Justice Kearns bases his argument on Justice Geoghegan’s argument in his ruling in ‘Dudley v An Taoiseach 1994′ which goes as follows:
    “As Dáil Éireann cannot move of its own motion, I think that there must be an arguable case at least that the Government of Ireland has a constitutional obligation to set down and support the motions for the issue of a writ for the holding of a by-election after a reasonable time has elapsed from the vacancy arising and that there is also an arguable case that the Government is constitutionally obliged not to impede or oppose such a motion after a reasonable time has elapsed, except in the context of substituting its own motion. As a Minister can be judicially reviewed in the exercise of his powers and functions, there must, I think, be an arguable case that the government can be judicially reviewed in the circumstances of this particular case.”
    It follows that the Government decision (or non-decision in this case) is justiciable.
    The argument that any order arising from Justice Kearns finding that the government does indeed have a constitutional obligation to hold bye-elections within a reasonable amount of time clashes with the rights of TD’s to vote freely in the Dáil is not convincing. Since the Crotty case, referenda are required in relation to European treaty ratifications. The procedure for calling a referendum is analogous to that of moving a writ for an election i.e. it requires a motion to be passed by the Dáil. If this judgement is an infringement on TD’s rights then it is merely a further example of an infringement that has been apparent since 1987, and has gone unchallenged.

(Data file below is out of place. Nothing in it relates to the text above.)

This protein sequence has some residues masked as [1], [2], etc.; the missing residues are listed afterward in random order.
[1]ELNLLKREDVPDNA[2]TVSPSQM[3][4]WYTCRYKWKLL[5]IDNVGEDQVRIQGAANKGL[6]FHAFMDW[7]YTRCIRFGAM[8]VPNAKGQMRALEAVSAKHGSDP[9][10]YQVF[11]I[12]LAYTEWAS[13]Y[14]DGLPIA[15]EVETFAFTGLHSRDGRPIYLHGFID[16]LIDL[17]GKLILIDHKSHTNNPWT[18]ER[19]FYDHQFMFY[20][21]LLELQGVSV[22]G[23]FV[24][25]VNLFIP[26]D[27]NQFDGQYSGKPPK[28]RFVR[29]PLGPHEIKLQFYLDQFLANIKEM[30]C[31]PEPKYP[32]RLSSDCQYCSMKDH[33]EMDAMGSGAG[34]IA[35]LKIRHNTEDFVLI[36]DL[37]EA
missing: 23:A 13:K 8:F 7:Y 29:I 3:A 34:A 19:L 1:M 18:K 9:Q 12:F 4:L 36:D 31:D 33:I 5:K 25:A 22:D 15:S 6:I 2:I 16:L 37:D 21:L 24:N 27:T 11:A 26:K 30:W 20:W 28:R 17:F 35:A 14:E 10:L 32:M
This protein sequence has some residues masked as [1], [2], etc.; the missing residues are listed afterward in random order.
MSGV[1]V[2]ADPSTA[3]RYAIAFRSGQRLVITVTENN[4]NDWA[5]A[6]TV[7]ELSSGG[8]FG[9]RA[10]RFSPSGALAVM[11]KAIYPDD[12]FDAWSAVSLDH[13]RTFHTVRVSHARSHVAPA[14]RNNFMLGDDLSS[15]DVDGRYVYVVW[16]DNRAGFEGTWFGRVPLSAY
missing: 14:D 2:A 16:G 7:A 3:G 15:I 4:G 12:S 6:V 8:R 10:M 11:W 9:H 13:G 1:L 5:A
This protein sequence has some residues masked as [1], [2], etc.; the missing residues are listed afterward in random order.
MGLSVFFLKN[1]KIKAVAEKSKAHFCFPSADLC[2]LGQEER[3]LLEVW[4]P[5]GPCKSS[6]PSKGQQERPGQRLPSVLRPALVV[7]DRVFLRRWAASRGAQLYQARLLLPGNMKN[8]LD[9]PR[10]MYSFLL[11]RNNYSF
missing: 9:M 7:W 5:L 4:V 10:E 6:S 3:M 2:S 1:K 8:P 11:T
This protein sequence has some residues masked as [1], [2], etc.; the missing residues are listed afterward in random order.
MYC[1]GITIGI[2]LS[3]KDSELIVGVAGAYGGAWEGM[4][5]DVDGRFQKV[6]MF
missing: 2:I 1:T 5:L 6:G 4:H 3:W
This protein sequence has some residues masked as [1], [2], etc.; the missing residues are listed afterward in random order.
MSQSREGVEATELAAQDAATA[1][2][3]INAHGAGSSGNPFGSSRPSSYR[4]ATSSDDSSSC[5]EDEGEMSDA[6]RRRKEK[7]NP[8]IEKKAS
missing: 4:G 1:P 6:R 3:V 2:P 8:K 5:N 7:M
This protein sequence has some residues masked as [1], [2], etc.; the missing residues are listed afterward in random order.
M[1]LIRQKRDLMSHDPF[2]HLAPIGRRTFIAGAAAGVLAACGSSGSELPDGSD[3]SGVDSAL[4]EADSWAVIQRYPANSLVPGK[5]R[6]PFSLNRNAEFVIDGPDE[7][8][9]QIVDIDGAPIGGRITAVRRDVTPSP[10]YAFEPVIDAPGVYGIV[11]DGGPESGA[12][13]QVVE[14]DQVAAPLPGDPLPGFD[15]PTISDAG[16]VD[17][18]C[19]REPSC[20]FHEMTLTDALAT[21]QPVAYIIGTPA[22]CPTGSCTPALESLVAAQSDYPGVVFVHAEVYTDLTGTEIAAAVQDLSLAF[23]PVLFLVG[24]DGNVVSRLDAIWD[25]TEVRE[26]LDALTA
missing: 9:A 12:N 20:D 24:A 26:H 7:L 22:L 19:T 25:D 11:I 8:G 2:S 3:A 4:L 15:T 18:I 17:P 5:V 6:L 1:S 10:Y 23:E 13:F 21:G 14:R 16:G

• I’m not sure it’s a problem with my logic, rather that today’s Court based its judgement on a a decision of granting leave to appeal, which itself might be questionable. But the government does not act (or not act) in this case, the Dáil does. What would the Court do if the members of the Fianna Fáil parliamentary party who were not members of the government refused to vote as the Court directed? Notwithstanding that the motion would probably pass, if it didn’t what would the court then be empowered to do? The decision does not seem to appreciate that this is not a government decision, it is a party decision. Even if in effect the government and party are synonymous, it is not necessarily the case.